As part of an ongoing photography series Paris Nord, Maciek Pożoga captures his residential setting in the northern suburbs of Paris. He tells It’s Nice That about the ongoing project: “Initially, what drove me to start taking pictures more intensely and on a daily basis, was the will to push a certain type of nervous and confrontational portraiture.”
The photographer, who has garnered several commissions for the likes of i-D, Tiffany & Co, Vogue, NY Times Magazine and Kenzo, recently moved to the area and photographed its native inhabitants as a way to get to the know the ins and outs of the neighbourhood. A historically diverse area, encouraged by the communist municipality built in the late 70s, its multicultural streets feature a mix of Indian delis, Portuguese restaurants, north African wax-print stores, Turkish kebab restaurants along with many others.
In a similar vein, Paris Nord captures local residents from a variety of backgrounds, representing the eclectic spirit of the community that resides in the northern suburbs. “On sunny days, I would spend my afternoons in the streets, hanging out with the contraband cigarette seller and other characters who hold the corner of the street all day long.” Maciek’s sun-streamed photography captures the expressive mannerisms and gesticulating quirks among the suburbs’ inhabitants. He conveys the energy of the streets and the assortment of people, paying particular attention to the subjects’ individual gaits and characterful expressions.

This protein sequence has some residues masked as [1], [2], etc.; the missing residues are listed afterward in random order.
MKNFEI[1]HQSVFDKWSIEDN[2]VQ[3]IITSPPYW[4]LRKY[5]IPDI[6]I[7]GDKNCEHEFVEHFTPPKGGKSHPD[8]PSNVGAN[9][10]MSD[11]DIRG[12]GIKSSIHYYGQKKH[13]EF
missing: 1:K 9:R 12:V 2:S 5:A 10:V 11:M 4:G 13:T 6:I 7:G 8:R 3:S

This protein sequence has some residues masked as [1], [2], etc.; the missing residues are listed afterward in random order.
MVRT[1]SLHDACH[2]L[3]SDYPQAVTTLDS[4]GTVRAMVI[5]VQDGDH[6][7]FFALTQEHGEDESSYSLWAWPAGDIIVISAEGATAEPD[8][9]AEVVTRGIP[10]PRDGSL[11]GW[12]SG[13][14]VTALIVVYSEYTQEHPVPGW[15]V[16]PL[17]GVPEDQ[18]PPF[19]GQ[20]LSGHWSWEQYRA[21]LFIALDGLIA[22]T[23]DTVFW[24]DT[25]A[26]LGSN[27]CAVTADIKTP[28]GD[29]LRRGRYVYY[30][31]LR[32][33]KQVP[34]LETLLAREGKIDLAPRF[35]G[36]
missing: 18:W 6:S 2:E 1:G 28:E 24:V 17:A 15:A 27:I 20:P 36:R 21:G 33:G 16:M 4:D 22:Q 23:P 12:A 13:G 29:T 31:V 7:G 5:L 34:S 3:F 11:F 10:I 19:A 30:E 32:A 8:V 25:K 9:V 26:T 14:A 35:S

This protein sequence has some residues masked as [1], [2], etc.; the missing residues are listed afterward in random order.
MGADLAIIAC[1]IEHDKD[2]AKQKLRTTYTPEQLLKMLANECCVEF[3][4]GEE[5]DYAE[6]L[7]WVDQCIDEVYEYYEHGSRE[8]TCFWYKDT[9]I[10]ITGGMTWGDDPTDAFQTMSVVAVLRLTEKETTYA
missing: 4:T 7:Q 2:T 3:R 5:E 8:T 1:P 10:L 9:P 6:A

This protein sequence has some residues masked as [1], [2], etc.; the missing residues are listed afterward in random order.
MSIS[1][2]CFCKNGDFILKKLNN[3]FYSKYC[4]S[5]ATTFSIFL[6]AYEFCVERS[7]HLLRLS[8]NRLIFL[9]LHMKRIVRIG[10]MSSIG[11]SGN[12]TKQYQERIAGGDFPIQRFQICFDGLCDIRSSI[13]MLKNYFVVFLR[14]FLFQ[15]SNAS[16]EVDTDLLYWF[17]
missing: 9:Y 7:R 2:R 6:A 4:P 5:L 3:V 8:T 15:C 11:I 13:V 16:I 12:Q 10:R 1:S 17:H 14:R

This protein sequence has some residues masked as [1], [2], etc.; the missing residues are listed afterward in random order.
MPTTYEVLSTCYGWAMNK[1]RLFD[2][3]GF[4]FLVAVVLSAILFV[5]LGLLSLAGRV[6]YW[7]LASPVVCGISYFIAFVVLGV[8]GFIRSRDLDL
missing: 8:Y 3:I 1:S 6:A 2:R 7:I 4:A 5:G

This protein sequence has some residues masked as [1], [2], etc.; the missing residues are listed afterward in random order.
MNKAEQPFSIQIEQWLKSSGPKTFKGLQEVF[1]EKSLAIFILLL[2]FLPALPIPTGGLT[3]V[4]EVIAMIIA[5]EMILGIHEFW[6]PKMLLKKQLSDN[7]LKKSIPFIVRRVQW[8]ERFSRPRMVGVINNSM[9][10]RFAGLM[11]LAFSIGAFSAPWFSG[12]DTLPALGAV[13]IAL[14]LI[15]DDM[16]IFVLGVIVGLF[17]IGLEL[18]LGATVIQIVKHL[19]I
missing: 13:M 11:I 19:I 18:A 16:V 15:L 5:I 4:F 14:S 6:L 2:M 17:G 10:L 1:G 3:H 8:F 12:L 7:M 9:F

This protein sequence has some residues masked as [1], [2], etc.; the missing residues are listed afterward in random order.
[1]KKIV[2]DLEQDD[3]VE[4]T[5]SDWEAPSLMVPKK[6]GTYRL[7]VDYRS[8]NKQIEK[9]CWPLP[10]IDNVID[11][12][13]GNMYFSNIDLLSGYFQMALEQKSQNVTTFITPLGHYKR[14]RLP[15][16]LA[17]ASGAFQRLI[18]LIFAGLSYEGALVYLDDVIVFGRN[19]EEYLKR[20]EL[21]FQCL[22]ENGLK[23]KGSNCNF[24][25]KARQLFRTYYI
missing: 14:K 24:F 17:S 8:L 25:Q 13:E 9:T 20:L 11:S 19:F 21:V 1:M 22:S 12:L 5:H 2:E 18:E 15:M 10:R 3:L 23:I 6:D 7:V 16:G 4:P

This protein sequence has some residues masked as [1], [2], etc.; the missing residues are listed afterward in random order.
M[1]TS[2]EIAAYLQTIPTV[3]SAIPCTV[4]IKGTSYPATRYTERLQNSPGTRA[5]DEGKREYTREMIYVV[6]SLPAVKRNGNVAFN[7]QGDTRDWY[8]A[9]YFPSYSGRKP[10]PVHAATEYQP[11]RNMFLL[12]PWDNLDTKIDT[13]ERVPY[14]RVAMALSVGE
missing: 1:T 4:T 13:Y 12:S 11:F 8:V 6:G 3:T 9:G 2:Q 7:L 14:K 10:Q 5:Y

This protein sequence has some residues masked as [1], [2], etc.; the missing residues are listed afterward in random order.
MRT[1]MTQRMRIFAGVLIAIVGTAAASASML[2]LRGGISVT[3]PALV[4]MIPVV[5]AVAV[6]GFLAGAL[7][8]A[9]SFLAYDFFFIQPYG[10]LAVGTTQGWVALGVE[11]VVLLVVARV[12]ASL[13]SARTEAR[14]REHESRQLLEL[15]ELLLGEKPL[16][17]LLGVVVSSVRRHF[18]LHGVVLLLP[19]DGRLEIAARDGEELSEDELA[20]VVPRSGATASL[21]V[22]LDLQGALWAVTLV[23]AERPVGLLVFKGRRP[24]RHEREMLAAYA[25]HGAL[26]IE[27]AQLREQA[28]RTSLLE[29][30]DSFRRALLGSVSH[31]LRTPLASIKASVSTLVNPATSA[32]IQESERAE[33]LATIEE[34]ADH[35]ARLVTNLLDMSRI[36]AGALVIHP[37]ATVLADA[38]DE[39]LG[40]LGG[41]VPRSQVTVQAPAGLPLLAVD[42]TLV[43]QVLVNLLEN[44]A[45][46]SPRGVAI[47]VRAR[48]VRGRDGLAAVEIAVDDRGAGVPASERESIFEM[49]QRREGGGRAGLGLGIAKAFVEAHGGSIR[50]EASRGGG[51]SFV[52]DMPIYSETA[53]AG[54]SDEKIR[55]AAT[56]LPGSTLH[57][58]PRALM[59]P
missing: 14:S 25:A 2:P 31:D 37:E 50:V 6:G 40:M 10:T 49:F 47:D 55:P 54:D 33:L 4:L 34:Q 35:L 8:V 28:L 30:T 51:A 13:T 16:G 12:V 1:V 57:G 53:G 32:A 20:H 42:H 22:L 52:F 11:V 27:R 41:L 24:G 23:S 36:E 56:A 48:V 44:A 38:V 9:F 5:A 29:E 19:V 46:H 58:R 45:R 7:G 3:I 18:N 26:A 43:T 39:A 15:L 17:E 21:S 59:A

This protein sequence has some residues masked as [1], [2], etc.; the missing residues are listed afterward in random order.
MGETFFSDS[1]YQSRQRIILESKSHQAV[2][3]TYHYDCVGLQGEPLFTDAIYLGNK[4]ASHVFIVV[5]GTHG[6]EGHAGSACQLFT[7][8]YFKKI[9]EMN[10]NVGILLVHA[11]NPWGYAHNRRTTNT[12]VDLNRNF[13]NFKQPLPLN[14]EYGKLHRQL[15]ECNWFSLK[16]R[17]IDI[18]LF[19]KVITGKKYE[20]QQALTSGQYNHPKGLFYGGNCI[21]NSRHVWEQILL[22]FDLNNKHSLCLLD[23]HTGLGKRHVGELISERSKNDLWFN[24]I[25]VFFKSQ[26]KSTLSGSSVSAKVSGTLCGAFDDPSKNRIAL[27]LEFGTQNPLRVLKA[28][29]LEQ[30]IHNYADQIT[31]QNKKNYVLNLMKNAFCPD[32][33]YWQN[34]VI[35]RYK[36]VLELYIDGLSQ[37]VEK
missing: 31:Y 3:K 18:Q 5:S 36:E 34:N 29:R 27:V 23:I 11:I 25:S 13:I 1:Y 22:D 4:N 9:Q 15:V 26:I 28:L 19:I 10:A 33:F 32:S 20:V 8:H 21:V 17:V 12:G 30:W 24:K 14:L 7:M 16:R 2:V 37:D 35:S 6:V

“I’d let myself become absorbed in the scenes unfolding around me,” says the photographer. “Snapping a picture in a mode close to pickpocketing or police work.” In Paris Nord, Maciek chose his subjects according to what was there directly in front of him and what had been “maturing slowly in the back of [his] head for a while, consciously or unconsciously.” While some photographs were taken at the height of tension between Maciek and the subject, post-eye-contact, other images were more collaborative. In some instances, Maciek would strike up a conversation with the photographed subject after the portrait was taken, learning more about their background and sometimes exchanging contact details to send them the pictures once the street photography was developed.
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